SUMMIT, NJ — The current candidates for Summit Common Council agreed on reducing taxes, not designating Summit as a so-called sanctuary city, and working with police to make streets and sidewalks safe for pedestrians at an Oct. 12 candidates forum sponsored by the Berkeley Heights, New Providence and Summit chapter of New Jersey’s League of Women Voters in the Summit High School Library.
However, the candidates differed when it came to arguments and strategies on full-day kindergarten. Democrats Marjorie Fox, Matthew Gould and Beth Little strongly supported the implementation of full-day school for the 5- and 6-year-olds, but challenged the school board on how to pay for it.
Republicans Mike Wattick, John Dougherty and David Dietze openly questioned the advantages of expanding the current half-day format, plus a fee-based full-day system that is limited through a lottery, especially when weighed against the cost involved.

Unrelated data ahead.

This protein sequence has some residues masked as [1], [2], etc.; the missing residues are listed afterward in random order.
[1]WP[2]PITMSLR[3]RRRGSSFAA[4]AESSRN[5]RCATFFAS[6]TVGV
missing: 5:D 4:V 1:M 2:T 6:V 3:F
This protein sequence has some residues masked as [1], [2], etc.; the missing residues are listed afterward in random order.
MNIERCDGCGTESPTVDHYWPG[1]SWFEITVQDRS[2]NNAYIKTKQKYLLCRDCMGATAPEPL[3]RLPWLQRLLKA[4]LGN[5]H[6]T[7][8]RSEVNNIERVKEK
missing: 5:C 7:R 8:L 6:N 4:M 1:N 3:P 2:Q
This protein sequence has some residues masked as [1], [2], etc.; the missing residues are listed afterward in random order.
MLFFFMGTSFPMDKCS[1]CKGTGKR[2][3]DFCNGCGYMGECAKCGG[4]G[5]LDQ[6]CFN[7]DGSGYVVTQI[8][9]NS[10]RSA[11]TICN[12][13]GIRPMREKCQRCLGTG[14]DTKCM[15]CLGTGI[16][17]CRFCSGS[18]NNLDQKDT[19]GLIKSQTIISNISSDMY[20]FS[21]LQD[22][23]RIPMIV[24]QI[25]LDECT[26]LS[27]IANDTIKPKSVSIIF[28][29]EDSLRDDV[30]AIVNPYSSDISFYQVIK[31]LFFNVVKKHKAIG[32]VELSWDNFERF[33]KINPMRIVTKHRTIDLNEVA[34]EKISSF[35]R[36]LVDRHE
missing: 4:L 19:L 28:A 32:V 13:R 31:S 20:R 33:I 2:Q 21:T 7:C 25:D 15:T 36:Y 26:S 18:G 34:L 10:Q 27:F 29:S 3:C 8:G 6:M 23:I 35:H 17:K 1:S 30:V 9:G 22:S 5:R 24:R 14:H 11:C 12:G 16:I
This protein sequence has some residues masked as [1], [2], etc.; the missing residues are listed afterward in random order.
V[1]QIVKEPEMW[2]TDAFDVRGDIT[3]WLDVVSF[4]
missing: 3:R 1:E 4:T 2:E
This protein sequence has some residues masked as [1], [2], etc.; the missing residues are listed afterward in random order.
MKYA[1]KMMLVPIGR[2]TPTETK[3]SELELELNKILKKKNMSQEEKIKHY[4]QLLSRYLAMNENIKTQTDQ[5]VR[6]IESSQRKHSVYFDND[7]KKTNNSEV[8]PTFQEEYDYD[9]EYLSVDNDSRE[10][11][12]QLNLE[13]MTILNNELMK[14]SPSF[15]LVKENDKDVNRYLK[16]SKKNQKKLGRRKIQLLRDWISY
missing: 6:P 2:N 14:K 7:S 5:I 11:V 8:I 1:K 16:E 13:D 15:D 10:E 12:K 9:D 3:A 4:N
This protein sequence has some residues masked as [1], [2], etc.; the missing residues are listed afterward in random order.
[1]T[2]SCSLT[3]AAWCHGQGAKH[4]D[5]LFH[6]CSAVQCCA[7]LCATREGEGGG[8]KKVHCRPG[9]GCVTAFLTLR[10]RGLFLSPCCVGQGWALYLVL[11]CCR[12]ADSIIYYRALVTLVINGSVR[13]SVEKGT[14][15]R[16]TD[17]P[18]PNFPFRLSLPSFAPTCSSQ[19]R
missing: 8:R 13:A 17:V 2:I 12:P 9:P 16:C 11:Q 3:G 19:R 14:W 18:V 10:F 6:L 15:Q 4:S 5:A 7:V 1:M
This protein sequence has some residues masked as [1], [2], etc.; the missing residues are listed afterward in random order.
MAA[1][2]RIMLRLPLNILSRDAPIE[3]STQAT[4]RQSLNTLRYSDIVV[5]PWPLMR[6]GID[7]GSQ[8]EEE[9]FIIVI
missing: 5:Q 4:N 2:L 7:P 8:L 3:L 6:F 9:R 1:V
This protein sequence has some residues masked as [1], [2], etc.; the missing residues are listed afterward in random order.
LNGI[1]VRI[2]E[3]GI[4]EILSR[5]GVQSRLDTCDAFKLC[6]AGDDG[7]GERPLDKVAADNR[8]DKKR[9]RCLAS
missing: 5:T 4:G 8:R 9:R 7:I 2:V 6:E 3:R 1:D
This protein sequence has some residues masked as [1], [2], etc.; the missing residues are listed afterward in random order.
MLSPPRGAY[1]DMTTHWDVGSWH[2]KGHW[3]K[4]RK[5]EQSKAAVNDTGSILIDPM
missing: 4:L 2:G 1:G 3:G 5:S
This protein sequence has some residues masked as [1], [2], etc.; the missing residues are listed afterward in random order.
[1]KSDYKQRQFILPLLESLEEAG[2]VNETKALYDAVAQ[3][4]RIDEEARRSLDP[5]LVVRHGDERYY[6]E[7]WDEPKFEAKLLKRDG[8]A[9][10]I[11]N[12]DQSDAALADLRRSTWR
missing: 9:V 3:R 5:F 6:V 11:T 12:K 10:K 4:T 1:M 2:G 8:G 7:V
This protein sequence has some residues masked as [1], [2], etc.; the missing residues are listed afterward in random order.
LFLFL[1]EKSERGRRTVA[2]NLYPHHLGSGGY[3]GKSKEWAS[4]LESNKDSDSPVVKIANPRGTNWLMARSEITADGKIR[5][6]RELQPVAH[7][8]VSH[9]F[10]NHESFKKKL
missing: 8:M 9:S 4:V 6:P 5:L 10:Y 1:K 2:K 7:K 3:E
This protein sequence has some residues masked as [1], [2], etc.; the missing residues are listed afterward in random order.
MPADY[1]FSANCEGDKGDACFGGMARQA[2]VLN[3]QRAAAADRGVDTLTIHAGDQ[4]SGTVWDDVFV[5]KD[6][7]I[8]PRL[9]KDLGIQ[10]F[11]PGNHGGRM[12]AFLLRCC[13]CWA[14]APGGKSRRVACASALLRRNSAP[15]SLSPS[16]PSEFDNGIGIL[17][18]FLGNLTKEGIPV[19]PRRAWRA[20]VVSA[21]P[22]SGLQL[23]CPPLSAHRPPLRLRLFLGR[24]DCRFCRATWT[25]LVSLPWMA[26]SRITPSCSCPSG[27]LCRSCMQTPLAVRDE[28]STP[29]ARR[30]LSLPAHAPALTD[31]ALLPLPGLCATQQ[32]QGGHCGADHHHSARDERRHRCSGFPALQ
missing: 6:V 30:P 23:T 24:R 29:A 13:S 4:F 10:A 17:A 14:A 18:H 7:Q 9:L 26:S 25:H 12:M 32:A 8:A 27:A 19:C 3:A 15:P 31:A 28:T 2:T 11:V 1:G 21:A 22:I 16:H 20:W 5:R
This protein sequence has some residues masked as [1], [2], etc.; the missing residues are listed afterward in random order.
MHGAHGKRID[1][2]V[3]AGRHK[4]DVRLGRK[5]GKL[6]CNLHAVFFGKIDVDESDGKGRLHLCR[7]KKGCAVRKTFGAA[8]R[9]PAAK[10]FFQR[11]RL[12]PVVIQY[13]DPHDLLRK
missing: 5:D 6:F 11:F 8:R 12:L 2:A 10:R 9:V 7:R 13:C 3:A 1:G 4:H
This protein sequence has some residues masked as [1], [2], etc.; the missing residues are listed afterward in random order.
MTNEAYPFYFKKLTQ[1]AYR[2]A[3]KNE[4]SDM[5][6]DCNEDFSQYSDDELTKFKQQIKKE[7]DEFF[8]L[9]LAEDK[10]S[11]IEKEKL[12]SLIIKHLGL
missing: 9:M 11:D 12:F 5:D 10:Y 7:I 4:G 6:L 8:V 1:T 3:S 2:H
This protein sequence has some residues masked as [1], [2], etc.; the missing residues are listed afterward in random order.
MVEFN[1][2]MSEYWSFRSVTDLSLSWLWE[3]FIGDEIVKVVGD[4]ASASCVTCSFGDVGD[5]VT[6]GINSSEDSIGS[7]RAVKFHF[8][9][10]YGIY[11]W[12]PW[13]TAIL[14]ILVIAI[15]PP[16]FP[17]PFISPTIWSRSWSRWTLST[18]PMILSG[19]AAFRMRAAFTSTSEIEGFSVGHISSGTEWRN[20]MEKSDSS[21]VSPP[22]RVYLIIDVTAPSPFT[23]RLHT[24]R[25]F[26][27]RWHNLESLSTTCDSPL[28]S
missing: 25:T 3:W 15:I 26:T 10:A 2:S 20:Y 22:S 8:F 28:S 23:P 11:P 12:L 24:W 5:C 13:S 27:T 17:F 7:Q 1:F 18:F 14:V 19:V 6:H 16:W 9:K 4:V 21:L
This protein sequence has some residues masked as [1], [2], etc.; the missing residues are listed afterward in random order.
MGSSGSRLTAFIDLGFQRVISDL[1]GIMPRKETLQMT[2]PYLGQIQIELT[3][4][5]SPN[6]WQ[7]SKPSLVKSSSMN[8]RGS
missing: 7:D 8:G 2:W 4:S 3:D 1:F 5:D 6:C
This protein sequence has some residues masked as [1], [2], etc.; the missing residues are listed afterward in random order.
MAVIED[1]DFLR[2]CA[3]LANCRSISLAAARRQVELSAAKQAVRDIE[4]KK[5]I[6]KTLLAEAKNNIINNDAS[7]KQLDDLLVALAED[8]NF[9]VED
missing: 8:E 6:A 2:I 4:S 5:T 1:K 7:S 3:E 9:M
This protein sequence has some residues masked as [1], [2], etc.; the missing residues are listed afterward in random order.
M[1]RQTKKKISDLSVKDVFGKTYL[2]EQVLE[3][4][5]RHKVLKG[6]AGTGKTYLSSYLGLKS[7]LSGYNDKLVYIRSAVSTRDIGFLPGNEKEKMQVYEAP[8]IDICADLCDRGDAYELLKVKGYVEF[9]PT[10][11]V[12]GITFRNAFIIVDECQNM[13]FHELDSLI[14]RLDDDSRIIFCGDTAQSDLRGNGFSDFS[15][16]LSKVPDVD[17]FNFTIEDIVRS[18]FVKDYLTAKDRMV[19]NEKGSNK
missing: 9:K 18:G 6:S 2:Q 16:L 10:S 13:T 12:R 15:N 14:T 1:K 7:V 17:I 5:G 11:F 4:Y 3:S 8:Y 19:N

Wattick questioned what problem Summit is trying to solve with implementing full-day kindergarten. Wattick recalled a school board meeting in October 2016, when Jennifer Ambrose, the Summit School District’s director of elementary education, presented data. Wattick claimed Ambrose’s data showed that 12 percent of students who attended full-day kindergarten needed extra help with basic skills in reading and math while only 6 percent who attended half-day kindergarten needed the extra help.
Fox countered that Wattick had misunderstood the data.